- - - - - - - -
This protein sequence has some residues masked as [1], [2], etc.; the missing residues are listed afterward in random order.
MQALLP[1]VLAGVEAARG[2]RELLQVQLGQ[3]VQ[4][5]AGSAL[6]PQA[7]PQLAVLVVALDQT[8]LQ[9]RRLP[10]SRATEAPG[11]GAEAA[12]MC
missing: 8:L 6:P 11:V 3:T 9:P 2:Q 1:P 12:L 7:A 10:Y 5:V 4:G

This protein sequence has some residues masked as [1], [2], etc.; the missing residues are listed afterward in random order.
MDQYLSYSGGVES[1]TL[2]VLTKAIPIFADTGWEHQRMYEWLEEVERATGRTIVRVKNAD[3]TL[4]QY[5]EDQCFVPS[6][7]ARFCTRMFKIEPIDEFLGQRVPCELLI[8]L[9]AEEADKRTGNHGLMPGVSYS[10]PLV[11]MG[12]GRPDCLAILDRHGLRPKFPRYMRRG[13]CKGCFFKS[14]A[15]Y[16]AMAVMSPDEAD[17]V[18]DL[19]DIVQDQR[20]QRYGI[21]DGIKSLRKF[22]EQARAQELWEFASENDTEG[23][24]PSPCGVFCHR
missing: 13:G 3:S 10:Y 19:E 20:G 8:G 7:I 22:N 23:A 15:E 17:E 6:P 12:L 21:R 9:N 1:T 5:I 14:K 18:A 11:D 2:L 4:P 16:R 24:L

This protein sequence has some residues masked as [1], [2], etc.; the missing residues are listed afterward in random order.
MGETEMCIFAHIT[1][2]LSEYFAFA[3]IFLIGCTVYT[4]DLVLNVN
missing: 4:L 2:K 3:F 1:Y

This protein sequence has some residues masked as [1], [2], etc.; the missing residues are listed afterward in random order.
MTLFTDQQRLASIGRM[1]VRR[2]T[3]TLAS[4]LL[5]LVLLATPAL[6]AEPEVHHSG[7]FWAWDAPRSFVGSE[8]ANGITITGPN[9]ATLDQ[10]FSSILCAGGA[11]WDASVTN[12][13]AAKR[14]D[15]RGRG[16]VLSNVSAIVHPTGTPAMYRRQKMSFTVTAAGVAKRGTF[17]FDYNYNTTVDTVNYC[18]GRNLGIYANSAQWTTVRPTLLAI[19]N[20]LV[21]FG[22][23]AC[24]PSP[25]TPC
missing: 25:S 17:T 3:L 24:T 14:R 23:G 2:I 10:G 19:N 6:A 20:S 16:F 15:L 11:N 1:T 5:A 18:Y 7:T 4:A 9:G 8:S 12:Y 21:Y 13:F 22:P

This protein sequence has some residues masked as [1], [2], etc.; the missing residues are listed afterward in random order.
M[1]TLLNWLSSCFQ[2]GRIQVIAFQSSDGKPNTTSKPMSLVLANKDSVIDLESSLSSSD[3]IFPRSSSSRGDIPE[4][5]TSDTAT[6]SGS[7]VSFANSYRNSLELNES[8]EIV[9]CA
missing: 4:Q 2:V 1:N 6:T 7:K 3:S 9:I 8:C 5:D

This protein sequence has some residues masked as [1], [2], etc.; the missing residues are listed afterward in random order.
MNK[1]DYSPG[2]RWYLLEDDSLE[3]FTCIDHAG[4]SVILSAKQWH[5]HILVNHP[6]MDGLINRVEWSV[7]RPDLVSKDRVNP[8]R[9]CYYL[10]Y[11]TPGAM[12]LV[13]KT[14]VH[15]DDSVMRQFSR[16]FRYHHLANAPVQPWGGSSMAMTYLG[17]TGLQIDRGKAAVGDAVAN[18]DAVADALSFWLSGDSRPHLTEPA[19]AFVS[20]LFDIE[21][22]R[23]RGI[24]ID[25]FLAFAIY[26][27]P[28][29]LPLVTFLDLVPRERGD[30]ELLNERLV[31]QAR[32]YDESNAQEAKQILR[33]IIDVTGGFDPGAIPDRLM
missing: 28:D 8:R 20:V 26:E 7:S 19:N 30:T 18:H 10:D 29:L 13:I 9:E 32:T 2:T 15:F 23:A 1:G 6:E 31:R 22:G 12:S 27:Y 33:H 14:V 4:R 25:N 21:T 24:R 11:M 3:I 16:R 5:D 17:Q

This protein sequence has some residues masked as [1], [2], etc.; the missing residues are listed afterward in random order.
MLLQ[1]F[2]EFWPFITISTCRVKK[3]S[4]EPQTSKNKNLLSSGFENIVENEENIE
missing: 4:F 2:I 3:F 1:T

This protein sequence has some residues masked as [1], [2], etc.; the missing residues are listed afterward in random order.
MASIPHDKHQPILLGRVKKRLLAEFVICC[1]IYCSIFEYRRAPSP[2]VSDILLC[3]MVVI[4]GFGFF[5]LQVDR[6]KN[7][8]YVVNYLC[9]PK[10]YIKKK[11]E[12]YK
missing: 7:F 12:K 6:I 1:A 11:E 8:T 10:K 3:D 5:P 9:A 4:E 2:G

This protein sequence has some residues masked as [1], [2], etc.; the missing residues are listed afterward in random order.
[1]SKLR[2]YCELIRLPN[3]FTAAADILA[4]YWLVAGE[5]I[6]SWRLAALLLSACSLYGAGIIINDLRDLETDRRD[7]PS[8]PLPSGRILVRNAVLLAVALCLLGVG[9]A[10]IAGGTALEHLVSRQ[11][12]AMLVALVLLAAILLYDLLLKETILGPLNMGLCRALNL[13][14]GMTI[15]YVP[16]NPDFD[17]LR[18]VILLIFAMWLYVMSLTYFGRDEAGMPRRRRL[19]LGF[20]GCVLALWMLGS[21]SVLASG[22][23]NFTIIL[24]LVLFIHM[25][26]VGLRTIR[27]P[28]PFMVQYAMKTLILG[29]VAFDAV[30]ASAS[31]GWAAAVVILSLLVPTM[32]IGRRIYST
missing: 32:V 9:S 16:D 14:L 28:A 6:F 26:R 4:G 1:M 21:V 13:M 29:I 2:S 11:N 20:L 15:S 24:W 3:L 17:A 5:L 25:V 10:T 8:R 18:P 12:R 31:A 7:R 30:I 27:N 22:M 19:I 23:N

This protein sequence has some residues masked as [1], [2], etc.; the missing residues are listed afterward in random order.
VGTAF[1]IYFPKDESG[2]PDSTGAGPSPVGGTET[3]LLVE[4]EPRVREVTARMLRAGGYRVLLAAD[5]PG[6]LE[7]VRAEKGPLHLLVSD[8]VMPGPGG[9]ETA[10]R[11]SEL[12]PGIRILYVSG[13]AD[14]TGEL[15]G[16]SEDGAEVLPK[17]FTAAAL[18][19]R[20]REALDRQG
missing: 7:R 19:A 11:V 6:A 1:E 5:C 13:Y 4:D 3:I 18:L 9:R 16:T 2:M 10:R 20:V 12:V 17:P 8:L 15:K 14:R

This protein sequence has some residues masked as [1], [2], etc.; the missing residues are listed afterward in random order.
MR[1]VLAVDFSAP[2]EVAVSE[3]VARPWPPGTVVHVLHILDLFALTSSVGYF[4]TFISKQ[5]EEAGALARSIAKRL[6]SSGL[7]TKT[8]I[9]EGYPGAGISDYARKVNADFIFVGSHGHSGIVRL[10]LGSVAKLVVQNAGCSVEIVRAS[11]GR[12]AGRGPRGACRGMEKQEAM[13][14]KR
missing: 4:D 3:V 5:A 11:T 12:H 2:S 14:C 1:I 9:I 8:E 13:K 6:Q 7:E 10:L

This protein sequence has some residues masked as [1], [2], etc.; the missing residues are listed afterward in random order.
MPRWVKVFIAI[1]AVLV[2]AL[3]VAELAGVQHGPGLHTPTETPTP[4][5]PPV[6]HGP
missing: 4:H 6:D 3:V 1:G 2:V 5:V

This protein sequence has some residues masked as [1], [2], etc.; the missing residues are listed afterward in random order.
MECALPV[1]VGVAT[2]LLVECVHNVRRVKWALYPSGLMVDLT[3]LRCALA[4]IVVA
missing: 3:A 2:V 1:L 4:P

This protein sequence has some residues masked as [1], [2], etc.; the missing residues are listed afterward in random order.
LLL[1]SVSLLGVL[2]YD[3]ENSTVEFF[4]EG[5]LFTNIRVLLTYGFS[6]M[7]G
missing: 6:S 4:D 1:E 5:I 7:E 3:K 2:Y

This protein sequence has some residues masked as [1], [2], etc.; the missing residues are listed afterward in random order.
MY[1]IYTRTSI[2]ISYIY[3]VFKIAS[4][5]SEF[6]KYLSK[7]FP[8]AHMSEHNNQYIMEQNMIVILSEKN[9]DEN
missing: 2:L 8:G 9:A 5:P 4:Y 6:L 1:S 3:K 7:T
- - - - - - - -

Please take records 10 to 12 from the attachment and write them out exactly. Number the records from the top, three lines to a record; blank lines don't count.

This protein sequence has some residues masked as [1], [2], etc.; the missing residues are listed afterward in random order.
VGTAF[1]IYFPKDESG[2]PDSTGAGPSPVGGTET[3]LLVE[4]EPRVREVTARMLRAGGYRVLLAAD[5]PG[6]LE[7]VRAEKGPLHLLVSD[8]VMPGPGG[9]ETA[10]R[11]SEL[12]PGIRILYVSG[13]AD[14]TGEL[15]G[16]SEDGAEVLPK[17]FTAAAL[18][19]R[20]REALDRQG
missing: 7:R 19:A 11:V 6:A 1:E 5:C 13:Y 4:D 3:I 18:L 9:R 16:T 2:M 10:R 20:V 12:V 17:P 8:L 15:K 14:R

This protein sequence has some residues masked as [1], [2], etc.; the missing residues are listed afterward in random order.
MR[1]VLAVDFSAP[2]EVAVSE[3]VARPWPPGTVVHVLHILDLFALTSSVGYF[4]TFISKQ[5]EEAGALARSIAKRL[6]SSGL[7]TKT[8]I[9]EGYPGAGISDYARKVNADFIFVGSHGHSGIVRL[10]LGSVAKLVVQNAGCSVEIVRAS[11]GR[12]AGRGPRGACRGMEKQEAM[13][14]KR
missing: 4:D 3:V 5:A 11:T 12:H 2:S 14:C 1:I 9:I 8:E 13:K 6:Q 7:E 10:L

This protein sequence has some residues masked as [1], [2], etc.; the missing residues are listed afterward in random order.
MPRWVKVFIAI[1]AVLV[2]AL[3]VAELAGVQHGPGLHTPTETPTP[4][5]PPV[6]HGP
missing: 4:H 6:D 3:V 1:G 2:V 5:V